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Commissioner of Income-tax Vs. E.W. Stevens Co. Ltd. - Court Judgment

LegalCrystal Citation
SubjectDirect Taxation
CourtKolkata High Court
Decided On
Case NumberIncome-tax Reference No. 222 of 1976
Judge
Reported in(1986)55CTR(Cal)28,[1986]158ITR235(Cal)
ActsIncome Tax Act, 1961 - Section 256(1)
AppellantCommissioner of Income-tax
RespondentE.W. Stevens Co. Ltd.
Appellant AdvocateB.K. Naha, Adv.
Respondent AdvocateR.N. Shah, Adv.
Excerpt:
- .....will never be a business gain. in our view, this distinction again is of little significance as the gain or the loss, as the case may be, has to be connected with the business before the same can enter into the computation of profits.'7. in this case, the assessee maintained its accounts on mercantile basis. the liability was on trading account. it was a business liability. it was not a separate and distinct liability, apart from the original transaction of payment of hire charges by the assessee. on devaluation of the indian currency, additional liability accrued due during the relevant previous year.8. in the premises aforesaid, we answer the question in this reference in the affirmative and in favour of the assessee. there will be no order as to costs.dipak kumar sen, j......
Judgment:

Ajit K. Sengupta, J.

1. In this reference under Section 256(1) of the Income-tax Act, 1961, the following question of law has been referred to this court :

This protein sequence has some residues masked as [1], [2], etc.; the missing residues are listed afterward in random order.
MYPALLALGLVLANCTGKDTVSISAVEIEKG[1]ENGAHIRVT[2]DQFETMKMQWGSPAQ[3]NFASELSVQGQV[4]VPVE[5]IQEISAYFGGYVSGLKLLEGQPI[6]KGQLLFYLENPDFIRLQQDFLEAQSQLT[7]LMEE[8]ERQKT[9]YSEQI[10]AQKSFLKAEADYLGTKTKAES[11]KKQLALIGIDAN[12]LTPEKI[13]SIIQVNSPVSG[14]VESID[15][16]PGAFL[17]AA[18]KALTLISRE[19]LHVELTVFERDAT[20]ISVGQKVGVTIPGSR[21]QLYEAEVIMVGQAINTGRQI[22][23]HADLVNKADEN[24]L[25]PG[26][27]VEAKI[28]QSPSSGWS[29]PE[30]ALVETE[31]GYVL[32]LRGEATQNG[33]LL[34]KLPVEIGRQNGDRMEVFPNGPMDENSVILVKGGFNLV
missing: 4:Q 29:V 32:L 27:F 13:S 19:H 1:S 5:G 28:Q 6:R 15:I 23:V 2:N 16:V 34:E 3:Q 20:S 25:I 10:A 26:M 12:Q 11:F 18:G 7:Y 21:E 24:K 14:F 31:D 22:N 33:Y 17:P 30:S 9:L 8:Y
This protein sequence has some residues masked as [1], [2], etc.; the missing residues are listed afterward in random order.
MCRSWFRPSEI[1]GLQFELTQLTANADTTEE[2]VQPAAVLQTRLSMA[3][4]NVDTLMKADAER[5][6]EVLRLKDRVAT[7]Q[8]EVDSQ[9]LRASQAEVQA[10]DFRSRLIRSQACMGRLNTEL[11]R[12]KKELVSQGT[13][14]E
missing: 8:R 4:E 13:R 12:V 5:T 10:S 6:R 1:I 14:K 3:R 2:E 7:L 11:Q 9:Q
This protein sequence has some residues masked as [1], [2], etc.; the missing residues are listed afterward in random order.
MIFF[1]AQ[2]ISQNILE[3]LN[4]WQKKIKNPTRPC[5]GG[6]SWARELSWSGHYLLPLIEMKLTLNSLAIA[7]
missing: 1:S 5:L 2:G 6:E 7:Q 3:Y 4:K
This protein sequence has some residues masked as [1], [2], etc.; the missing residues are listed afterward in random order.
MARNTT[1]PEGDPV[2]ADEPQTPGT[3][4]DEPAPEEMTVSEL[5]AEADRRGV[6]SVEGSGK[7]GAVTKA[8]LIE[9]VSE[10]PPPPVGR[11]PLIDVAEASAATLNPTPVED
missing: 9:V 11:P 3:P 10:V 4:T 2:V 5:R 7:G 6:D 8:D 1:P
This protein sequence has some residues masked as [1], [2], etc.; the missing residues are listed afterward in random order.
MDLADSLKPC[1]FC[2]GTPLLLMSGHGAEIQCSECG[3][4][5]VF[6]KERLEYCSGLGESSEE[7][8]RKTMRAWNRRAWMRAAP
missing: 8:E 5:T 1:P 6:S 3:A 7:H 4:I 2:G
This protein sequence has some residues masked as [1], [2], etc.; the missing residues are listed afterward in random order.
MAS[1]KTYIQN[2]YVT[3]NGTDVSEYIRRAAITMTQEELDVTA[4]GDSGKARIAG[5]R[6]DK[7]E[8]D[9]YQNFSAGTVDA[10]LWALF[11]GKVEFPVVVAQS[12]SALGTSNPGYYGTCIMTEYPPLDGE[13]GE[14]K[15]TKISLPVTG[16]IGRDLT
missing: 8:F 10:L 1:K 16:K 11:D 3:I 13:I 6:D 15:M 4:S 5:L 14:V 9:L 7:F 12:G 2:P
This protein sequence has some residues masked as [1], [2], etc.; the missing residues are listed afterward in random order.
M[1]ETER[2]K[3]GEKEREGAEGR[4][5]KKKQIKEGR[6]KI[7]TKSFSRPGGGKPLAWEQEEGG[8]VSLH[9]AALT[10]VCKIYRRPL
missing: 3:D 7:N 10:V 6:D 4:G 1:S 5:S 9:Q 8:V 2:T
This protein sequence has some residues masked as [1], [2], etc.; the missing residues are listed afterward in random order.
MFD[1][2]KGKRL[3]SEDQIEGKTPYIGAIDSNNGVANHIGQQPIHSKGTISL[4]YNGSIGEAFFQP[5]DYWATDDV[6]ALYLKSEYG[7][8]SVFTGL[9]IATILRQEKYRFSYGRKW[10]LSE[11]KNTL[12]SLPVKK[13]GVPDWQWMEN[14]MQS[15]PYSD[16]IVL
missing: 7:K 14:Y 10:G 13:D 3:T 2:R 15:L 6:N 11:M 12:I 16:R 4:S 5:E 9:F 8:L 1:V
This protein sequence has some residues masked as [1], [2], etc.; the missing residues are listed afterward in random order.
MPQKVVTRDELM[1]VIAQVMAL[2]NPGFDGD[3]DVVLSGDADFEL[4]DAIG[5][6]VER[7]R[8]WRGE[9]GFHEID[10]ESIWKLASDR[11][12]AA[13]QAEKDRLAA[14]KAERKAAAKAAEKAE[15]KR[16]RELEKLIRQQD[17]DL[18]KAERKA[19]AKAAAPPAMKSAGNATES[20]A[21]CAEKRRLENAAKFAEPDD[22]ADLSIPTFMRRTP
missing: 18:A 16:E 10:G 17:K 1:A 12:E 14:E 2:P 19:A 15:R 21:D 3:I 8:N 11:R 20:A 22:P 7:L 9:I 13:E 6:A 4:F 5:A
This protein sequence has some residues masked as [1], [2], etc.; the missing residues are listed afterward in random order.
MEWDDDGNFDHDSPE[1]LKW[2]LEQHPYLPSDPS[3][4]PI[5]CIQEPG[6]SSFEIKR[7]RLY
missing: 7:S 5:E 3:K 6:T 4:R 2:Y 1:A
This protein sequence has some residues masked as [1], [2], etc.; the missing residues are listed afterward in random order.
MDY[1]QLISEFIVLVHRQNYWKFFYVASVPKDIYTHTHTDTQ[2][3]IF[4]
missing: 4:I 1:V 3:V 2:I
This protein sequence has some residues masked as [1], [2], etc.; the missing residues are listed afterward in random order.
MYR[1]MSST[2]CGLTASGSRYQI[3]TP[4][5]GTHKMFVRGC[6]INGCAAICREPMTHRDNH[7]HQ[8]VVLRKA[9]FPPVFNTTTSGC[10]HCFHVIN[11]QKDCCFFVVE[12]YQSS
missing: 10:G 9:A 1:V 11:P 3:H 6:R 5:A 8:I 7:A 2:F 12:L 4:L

' Whether, on the facts and in the circumstances of the case, the Tribunal was right in holding that the liability of Rs. 57,103 was allowable as a deduction for the assessment year 1967-68 ?'

2. The assessment year involved is 1967-68 for which the relevant accounting year is the year ending September 30, 1966. The assessee is a company which is engaged in the business of hiring out navigation receivers and equipment to its various customers in India. Such navigation receivers and equipment are in turn taken on hire by the assessee from Dacca Navigation Concessions Ltd., London (hereinafter referred to as the 'London company'), vide an agreement dated December 19, 1961.

3. The dispute before the Tribunal was in regard to an additional liability arising from the devaluation of Indian currency on June 6, 1966. The Income-tax Officer disallowed the said additional liability due to devaluation of Indian currency on June 6, 1966, amounting to Rs. 57,103 because, in his opinion, the said sum represented a provision in the accounts towards the difference in exchange in respect of liabilities to the principals and accordingly as no remittance had been made during the year under consideration by the assessee the said provision could not be allowed as a deduction.

4. The agreement required that the said sum of Rs. 57,103 represented liability in respect of hire charges in the years 1963 and 1964. The Appellate Assistant Commissioner, therefore, concluded that as no remittance was actually made by the assessee in respect of the said liability during the year under consideration and as the assessee had only made a provision in its accounts, the Income-tax Officer was correct in not allowing the deduction claimed by the assessee.